The Ambassadors Theatre was designed by W G R Sprague who designed many West End Theatres including the St Martin’s situated next door.
The theatre opened on 5 June 1913 with a production of Panthea, a play by Monckton Hoffe which ran for only 15 nights. Britain’s longest running production The Mousetrap by Agatha Christie opened at The Ambassadors on 25 November 1952 and played here until its 21st Birthday in 1973 when it transferred next door to the larger St Martin’s Theatre. The stalls bar of the Ambassadors currently displays a commemorative statuette, which was presented to the theatre by Agatha Christie to celebrate the play’s record breaking run.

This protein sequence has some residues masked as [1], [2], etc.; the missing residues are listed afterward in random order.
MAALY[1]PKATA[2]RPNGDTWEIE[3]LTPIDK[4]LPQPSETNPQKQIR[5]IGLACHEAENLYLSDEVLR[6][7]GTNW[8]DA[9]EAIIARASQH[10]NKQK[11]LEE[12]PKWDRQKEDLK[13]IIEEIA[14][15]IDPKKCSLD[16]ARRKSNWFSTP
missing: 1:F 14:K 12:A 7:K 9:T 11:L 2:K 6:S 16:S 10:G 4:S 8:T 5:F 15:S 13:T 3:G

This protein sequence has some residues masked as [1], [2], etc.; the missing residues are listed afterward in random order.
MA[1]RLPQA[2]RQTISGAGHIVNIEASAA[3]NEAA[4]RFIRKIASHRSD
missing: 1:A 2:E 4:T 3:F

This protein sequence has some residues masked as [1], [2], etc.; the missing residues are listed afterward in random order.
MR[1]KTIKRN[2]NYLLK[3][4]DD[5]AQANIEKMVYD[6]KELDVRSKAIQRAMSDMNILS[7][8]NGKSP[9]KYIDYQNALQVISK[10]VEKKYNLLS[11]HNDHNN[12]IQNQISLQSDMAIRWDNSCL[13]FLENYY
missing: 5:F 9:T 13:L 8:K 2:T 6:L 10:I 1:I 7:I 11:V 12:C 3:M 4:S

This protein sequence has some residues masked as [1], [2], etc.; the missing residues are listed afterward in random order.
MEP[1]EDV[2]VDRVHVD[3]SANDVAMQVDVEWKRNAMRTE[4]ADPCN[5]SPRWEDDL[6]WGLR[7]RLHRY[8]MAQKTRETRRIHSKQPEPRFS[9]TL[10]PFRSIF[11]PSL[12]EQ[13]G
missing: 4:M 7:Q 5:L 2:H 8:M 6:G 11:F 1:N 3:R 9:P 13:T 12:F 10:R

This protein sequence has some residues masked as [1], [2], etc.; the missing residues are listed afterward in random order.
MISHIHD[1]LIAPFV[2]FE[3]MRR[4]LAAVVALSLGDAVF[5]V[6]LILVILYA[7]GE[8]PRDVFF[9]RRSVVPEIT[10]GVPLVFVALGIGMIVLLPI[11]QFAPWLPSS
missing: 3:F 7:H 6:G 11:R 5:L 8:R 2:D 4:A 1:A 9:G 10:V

Following The Mousetrap the theatre saw a variety of shows, the most notable at this time was the RSC’s hit production of Les Liasions Dangereuses by Christopher Hampton with Alan Rickman. In 1996 the theatre was transformed into two studio spaces to accommodate the Royal Court Theatre Upstairs who were resident until 1999. After their successful residence the theatre was converted back to its original design and renamed The New Ambassadors Theatre.